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Tolerance and progress come in many forms, and they cannot all be measured by the Western post-Enlightenment metaphor of the autonomous individual, unbound by obligations to anyone or anything save the institution of the state. I would not want, for example, to live in a society whose traditions oblige everyone to enter into an arranged marriage at a young age and devote their lives to raising large families, but it is arrogant bullshit to say that such societies understand nothing about tolerance. Religious institutions, by nature, are deeply involved in maintaining and supporting traditional ideals of what constitutes a strong, vibrant society, and this not unsurprisingly makes them generally slow to adapt to patterns of social change brought about by factors external to them. At some point this slowness to adapt inevitably brings them into conflict with their own mission to protect what is most precious, and at that point change does become a moral imperative. But this is an internal process, and religions could not fulfill their role in preserving and transmitting the legacy they have to share were it not.

to those churches that were ready to seize the moment and stand up in support of this necessary step forward.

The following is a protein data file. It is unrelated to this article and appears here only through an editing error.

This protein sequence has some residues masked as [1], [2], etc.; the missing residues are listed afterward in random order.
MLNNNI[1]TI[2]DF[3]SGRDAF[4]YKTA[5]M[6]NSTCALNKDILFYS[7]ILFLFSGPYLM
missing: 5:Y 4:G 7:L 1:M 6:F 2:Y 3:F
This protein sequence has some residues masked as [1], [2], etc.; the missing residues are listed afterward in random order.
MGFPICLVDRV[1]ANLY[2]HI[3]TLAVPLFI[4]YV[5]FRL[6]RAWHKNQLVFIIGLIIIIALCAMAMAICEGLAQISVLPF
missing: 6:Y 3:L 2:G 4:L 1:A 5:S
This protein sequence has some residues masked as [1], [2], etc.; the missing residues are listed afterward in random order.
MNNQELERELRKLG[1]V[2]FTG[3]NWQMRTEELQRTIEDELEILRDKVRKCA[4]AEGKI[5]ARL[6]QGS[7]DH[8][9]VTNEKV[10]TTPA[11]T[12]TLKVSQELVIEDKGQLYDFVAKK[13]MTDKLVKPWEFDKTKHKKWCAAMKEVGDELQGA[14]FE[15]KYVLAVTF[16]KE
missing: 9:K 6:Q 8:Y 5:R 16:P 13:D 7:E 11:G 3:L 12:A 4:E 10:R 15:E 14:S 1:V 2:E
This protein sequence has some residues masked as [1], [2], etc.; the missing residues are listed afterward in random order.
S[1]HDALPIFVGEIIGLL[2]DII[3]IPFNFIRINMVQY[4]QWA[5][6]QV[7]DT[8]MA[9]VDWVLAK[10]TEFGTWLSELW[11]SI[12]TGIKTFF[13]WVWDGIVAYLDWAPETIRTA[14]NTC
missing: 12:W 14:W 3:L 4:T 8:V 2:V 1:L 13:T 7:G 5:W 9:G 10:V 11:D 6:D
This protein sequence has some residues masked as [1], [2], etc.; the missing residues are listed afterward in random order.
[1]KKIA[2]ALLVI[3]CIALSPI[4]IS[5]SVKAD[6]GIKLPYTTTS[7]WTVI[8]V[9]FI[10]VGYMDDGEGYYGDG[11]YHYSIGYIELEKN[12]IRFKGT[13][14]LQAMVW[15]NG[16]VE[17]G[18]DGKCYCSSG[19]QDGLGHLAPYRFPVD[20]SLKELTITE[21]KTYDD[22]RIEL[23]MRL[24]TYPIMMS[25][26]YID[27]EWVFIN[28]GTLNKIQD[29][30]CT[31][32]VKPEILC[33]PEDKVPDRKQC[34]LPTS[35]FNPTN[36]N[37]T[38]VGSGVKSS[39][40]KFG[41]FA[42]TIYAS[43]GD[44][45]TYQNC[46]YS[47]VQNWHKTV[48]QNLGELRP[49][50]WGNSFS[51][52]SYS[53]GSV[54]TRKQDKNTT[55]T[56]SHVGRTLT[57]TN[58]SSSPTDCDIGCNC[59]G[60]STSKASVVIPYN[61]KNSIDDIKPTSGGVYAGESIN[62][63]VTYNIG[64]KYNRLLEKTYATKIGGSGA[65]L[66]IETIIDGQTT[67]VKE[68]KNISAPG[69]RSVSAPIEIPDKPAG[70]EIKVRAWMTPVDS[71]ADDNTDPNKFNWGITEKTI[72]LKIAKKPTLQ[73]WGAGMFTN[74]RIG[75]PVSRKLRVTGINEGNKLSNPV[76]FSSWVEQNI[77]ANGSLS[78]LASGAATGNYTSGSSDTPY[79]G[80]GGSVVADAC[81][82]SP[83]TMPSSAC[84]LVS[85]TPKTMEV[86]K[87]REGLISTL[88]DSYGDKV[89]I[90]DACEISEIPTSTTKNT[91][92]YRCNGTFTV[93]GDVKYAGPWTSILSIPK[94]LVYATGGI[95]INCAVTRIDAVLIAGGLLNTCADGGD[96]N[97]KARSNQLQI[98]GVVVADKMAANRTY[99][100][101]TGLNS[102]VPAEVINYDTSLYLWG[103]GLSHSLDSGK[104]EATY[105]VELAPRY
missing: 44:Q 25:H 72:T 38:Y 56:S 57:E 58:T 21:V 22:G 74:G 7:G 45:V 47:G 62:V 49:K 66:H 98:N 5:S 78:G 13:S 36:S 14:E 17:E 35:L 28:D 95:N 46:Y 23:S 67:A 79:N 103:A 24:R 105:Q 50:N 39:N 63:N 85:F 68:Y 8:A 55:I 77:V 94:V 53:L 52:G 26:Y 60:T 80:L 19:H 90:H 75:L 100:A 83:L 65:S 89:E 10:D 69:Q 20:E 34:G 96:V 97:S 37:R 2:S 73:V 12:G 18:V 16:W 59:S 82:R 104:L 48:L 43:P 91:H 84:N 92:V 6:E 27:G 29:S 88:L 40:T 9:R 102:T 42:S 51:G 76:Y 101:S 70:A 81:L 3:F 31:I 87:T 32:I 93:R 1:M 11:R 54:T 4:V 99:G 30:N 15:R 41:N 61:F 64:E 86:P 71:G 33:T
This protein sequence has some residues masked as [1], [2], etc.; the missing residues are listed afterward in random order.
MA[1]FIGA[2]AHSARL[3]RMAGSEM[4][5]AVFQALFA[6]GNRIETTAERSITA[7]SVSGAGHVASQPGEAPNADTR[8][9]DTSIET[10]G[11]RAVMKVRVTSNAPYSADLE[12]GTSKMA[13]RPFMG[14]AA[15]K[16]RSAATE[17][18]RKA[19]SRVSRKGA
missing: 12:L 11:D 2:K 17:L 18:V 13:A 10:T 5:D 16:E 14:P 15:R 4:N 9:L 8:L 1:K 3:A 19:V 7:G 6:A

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Old 12-01-2005, 10:36 PM   #10
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Quote:
Originally posted by LivLuvAndBootlegMusic


Most people I know are religious to some degree (mostly Christians) and none of them would have any opposition to this,
if that is the case

why are most religious people in America, (mostly Christians)

looking the other way or jumping in on the gay attacking

are you resenting that?
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Old 12-01-2005, 10:39 PM   #11
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Quote:
Originally posted by LivLuvAndBootlegMusic


I think it's just that backwards and intolerant people are more likely to be religious is all.
wow, i missed this!

i will admit to thinking this sometimes

but, I would not vocalize it.
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Old 12-01-2005, 10:46 PM   #12
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A great day for humanity and the eternal quest for equality...
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Old 12-02-2005, 12:11 AM   #13
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Quote:
Originally posted by deep


if that is the case

why are most religious people in America, (mostly Christians)

looking the other way or jumping in on the gay attacking

are you resenting that?
I don't know b/c none of the religious people I know are like that. So yes, I resent anyone who discriminates and is intolerant. It has nothing to do with religion, IMO because equal rights in terms of legal marriage isn't a religious issue